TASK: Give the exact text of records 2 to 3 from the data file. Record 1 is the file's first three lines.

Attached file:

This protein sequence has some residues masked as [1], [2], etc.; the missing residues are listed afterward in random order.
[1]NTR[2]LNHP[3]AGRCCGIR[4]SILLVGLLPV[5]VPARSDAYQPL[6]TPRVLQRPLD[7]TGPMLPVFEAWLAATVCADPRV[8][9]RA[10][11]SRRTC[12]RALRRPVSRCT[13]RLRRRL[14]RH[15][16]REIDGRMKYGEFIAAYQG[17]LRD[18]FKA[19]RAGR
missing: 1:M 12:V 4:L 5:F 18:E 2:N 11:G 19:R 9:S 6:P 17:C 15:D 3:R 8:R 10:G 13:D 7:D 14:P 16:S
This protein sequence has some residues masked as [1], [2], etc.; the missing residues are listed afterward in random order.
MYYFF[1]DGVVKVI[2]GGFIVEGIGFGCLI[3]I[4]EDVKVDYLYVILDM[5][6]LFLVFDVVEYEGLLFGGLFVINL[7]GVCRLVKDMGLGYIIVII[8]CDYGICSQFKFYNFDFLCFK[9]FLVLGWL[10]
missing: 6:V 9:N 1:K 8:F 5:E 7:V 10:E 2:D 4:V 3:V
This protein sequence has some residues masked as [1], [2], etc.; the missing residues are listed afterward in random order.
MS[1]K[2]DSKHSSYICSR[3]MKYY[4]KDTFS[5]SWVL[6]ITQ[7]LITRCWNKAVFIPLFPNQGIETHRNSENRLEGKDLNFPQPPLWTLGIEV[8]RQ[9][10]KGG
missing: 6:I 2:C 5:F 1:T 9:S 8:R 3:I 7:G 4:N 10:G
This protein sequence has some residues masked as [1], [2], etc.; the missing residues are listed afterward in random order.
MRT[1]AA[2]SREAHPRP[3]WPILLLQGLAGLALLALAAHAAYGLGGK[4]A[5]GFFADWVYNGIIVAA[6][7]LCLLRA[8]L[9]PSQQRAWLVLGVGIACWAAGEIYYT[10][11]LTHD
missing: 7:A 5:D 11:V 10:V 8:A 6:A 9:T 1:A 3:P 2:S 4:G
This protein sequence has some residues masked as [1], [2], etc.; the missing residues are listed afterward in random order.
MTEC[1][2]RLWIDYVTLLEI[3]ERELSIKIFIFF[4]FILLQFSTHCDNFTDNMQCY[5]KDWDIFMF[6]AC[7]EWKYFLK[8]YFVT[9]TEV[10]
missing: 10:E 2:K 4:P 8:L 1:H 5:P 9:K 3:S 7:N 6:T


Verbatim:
This protein sequence has some residues masked as [1], [2], etc.; the missing residues are listed afterward in random order.
MYYFF[1]DGVVKVI[2]GGFIVEGIGFGCLI[3]I[4]EDVKVDYLYVILDM[5][6]LFLVFDVVEYEGLLFGGLFVINL[7]GVCRLVKDMGLGYIIVII[8]CDYGICSQFKFYNFDFLCFK[9]FLVLGWL[10]
missing: 6:V 9:N 1:K 8:F 5:E 7:V 10:E 2:D 4:V 3:V
This protein sequence has some residues masked as [1], [2], etc.; the missing residues are listed afterward in random order.
MS[1]K[2]DSKHSSYICSR[3]MKYY[4]KDTFS[5]SWVL[6]ITQ[7]LITRCWNKAVFIPLFPNQGIETHRNSENRLEGKDLNFPQPPLWTLGIEV[8]RQ[9][10]KGG
missing: 6:I 2:C 5:F 1:T 9:S 8:R 3:I 7:G 4:N 10:G